Sarah: Before you got into being managed, how did you manage to do everything on your own?
Lady Kola: I wasn’t officially in management but was indirectly managed by my younger sister. As of today, I am signed under Lucky Charm management and I also have Viola as my lawyer and camera people. It is basically a whole set of professionals doing a different kind of work under one management.
Sarah: How does it feel like working under your sister’s management? Do you sometimes agree to disagree or there are written rules to be followed since it’s business?
Lady Kola: Apart from music, we are family. We sometimes quarrel and disagree but because she respects elders and given the fact that I’m a celebrity, she has no option but to accord it where it’s needed.
Sarah: It is rumoured that you, John Frog and Mary Boyoi haven’t been seeing eye to eye. Is that also stunt to the top?
Lady Kola: The good thing with the beef I had was that it involved untalented people. Take a look at Mary Boyoi, she is not talented and I’m pretty sure some people can attest to that as for my brother John frog, he is lucky that people liked him despite his lack of talent. I am not in any competition with any of them or against anyone’s music for as long as their fans like them; it’s entirely up to them. I don’t give two flying doves to what they do.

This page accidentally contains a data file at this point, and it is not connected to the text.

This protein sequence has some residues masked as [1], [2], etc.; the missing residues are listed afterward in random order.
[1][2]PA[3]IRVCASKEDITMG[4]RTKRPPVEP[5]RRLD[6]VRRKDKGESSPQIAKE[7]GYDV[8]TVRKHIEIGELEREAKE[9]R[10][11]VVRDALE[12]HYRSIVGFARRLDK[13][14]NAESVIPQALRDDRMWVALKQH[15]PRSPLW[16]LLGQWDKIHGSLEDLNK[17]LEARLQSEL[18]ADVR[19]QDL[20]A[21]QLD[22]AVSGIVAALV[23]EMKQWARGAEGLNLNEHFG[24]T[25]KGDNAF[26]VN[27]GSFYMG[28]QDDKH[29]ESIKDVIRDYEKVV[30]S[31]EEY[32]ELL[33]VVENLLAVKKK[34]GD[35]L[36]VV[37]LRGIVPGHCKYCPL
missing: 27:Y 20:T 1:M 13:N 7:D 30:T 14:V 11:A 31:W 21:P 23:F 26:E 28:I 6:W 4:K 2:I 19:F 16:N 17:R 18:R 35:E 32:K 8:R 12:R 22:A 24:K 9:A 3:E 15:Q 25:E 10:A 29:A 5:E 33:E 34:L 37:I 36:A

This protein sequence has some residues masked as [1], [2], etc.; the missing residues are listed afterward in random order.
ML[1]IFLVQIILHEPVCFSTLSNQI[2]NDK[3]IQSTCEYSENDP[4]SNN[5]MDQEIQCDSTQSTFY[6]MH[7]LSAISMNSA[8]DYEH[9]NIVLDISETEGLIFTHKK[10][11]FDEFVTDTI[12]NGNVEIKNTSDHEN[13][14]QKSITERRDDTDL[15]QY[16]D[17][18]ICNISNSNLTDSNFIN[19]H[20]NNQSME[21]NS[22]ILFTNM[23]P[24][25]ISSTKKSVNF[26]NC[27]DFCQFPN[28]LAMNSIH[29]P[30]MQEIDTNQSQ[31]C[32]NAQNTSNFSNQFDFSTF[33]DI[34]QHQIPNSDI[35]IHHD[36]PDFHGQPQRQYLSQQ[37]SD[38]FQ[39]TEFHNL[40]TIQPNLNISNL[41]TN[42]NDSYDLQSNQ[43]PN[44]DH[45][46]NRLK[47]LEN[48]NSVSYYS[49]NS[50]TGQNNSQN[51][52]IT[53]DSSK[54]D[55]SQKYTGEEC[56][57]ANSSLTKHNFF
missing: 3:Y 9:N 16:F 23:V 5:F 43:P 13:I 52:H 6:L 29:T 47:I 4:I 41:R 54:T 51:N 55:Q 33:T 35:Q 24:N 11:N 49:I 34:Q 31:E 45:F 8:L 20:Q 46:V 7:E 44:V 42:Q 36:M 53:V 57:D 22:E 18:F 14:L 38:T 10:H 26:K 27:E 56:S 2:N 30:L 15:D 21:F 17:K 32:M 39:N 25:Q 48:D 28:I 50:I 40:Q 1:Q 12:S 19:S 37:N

Sarah: Who is your favourite artist in South Sudan?
Lady Kola: My all-time artist in this industry is my baby daddy W.J the king of Lokwilili. He sings with passion and love. In fact, my fans should expect a collabo from the two of us Insha’Allah and among the females, I love Queen Zee because of her resilience in the industry. There were times when it was fully dominated by only men and she was the only lady who fought so hard on our behalf